Tampon tax: Lay off George Osborne. He's on the money with women's #BloodyRefund

George Osborne announced the VAT from tampons would go to women's charities
George Osborne announced the VAT from tampons would go to women's charities

Being a feminist can inspire you to do all sorts of peculiar things. For me, last month, that involved spending an entire evening watching a live broadcast of the tampon tax amendment debate (yes, I am a political geek – and proud).

Tory MP after Tory MP got up to explain what a terribly unfair tax this was – but that, unfortunately, European red tape prevented them from doing anything about it.

Most of these MPs were male, hitherto not known for holding feminist views, and some couldn’t even bring themselves to use the word ‘tampon’. It was clear the debate was being used as a vehicle for slating the EU, rather than a genuine attempt to stand up for women’s rights.

"Women in the UK are still paying out millions of pounds a year in ‘luxury taxes’ for the privilege of mopping up their menstruation".

Technically, of course, they’re right – arcane EU tax laws prevent the Government from slashing the current 5 per cent VAT rate on sanitary products. Scrapping the tax would require a great deal of lobbying and European consensus –  though I’m yet to see evidence that UK officials have made any real effort to push for change in this area.

It struck me that the status quo just wasn’t good enough. Regardless of whether the treasury wanted to collect the VAT, women in the UK were still collectively paying out millions of pounds a year in ‘luxury taxes’ for the privilege of mopping up their menstruation.

Women campaign for an end to tampon tax

I wanted women to get that money back. We deserve a refund until the day the tax is scrapped entirely.

So I did what every self-respecting millennial with a cause does – started an online campaign. Called #BloodyRefund, it asked George Osborne to donate all proceeds from the tampon tax to women’s charities.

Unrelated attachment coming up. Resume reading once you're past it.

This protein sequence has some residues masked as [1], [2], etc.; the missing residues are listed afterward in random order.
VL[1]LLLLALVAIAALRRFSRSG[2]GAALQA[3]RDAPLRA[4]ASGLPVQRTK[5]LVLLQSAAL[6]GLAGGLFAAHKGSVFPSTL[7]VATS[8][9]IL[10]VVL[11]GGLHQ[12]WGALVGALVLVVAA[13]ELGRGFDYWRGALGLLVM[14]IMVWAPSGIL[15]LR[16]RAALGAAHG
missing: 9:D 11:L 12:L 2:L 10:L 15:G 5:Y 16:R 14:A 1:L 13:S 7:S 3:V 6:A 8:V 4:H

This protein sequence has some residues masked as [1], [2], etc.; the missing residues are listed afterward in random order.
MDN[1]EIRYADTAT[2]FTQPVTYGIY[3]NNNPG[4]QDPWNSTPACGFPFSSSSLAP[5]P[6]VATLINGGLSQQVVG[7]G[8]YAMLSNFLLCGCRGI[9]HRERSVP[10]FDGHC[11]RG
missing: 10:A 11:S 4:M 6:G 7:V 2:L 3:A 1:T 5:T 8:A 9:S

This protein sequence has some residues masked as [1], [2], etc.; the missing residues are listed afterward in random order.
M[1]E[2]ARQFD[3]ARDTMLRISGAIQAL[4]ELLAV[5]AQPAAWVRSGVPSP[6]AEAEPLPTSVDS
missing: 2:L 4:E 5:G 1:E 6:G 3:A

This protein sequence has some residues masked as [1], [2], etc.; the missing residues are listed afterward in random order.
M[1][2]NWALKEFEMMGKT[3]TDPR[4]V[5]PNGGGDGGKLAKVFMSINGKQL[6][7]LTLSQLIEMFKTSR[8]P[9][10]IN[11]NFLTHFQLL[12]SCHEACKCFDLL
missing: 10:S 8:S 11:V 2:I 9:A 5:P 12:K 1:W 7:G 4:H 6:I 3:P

The campaign picked up momentum, and was retweeted by politicians, feminists, and economic commentators. I started to make long-term plans for sanitary towel ‘lobbying’ postcards and demonstrations.

But I couldn’t have predicted what would happen next.

George Osborne only bloody went ahead and did what we’d asked. Yesterday, in the Spending Review, the Chancellor announced that all VAT paid on sanitary products would be donated to women’s charities.

Unfortunately, he immediately went on to compare this to the way Libor fines – levied on banking charlatans – are also passed on to good causes. Funnily enough, women were a bit furious about the suggestion that causing an international banking crisis was somehow comparable to having your period.

But still. Fifteen million pounds a year to women’s charities.

I have no idea if Osborne ever heard about our cheeky campaign, or whether the policy was dreamed up independently at the treasury. I’m simply glad that the ‘luxury’ tax I pay for the ‘privilege’ of being a pre-menopausal woman will go to a good home.

Of course, a lot of women were very angry about the announcement – and I understand. We shouldn’t be in a situation where women have to fund ‘women’s problems’ - Rape Crisis shelters at risk of closure and domestic violence refuges. Especially when many of these resources are largely only needed because of male violence.

Women’s charities are desperate for money, and this situation has been caused by devastating cuts to council and social care budgets. Yesterday’s spending review contained policies that will continue this trend.

Jenny McComb

So while I believe he’s done the right thing in the short-term, let’s not paint the Chancellor as some kind of hero – he’s giving to women with one hand, while grabbing resources back with the other. Fifteen million is nowhere NEAR enough to plug the gap. 

But it is a start. I’d rather see incremental change than no change at all. Now, I want to see an assurance from the Chancellor that the funding will continue even if the tax is scrapped – women’s charities shouldn’t be left in the lurch.

And after that? Maybe the ‘refund’ to women’s charities should be backdated to 2000, when the VAT rate was last changed. It seems only fair.

As they say up here in Newcastle, ‘shy bairns get nowt’. If you’re with me, please do get in touch.